nocturne4.jpg (9215 bytes)Other reviewers have compared playing Nocturne to reading a well-conceived and written thriller, or watching a classic film of the same genre. But I think these critics overstate themselves a little. While Nocturne's story is more sophisticated than those of most multi-media entertainments, primarily because of its compelling weaving of historical verisimilitude and popular interest in fantasy and the occult, it doesn't really go far enough to convince the player that the Stranger has any motivation, either hidden or obvious, to accept the directives that make up the game's missions. In other words, for all of its visual and sonic depth and breadth, Nocturne's story is flat.

nocturne5.jpg (8352 bytes)In all fairness, other reviewers have pointed out as much, especially in respect to the four separate episodes of which the game consists. While they point out that each mission is a complete story--or game, in other words--unto itself, the fact that none links to any other except in the most tangential and superficial way doesn't seem to be a problem for them. I contend, on the other hand, that welching on a potentially fantastic story--one that could up industry standards forever, in fact--is tantamount to a sort of treason. That's right; I feel ripped off. I say this, again, because the Stranger, despite his mysterious identity and unbridled hatred of all things undead, mutated or otherwise evil and his perplexing cynicism concerning the efficacy of good, in thought or deed, is not a believable avatar of justice. While some players may not give a damn whether or not the Stranger is on some vendetta, a crusade, or even a quest for any respite from boredom, the character's lack of, well, character makes the game less enjoyable. Perhaps Nocturne's writers have left it up to the players to be fearful and so, vulnerable, but even that possibility doesn't save the game from its own ironic lifelessness.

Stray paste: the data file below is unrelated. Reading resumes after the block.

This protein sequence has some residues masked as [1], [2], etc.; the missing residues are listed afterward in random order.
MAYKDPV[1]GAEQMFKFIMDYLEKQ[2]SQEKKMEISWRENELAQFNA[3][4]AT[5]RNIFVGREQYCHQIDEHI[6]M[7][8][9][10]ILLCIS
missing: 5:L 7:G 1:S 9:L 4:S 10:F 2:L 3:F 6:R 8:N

It almost seems as though the folks who obviously worked very, very hard to make Nocturne a truly remarkable, ground-breaking gaming phenomenon simply bit off, zombie-like, more than they could chew. This title's background story about Teddy Roosevelt's founding of paranormal activity investigative agency, the Spookhouse, like Lucas's Indiana Jones movies, readily assumes a place in the American historical and mythological imagination. Unfortunately, this potentially brilliant narrative quickly disintegrates when held to the same standard of excellence exemplified in Nocturne's realtime sound and graphics.

nocturne7.jpg (4303 bytes)When all is said and done, PC gamers who are looking for a break from deathmatching superhuman meatheads against one another are advised to consider how different Nocturne's Stranger really is from the zombies, ghouls and werewolves he blows away so effortlessly. Sure, Nocturne provides players with plenty of puzzles to solve, but if undead problem-solving is your bag then this reviewer might recommend Grim Fandango. And there's always Shadow Man for sheer terror. Playing this latter title, I felt like something always lurked underfoot or spied over my shoulder. Proceeding through Nocturne, on the other hand, I wanted to know whether this title's writers were trying to say something essential about human nature and what it is capable of--keep in mind that Nocturne takes place before WWII, and in places and times where and when specific specters of evil, as it were, began to collect and swell--or whether I was simply hounded by a bugbear that hungered for roughage with which to stuff my imagination.

You gonna eat that ... ?

--Greg Matthews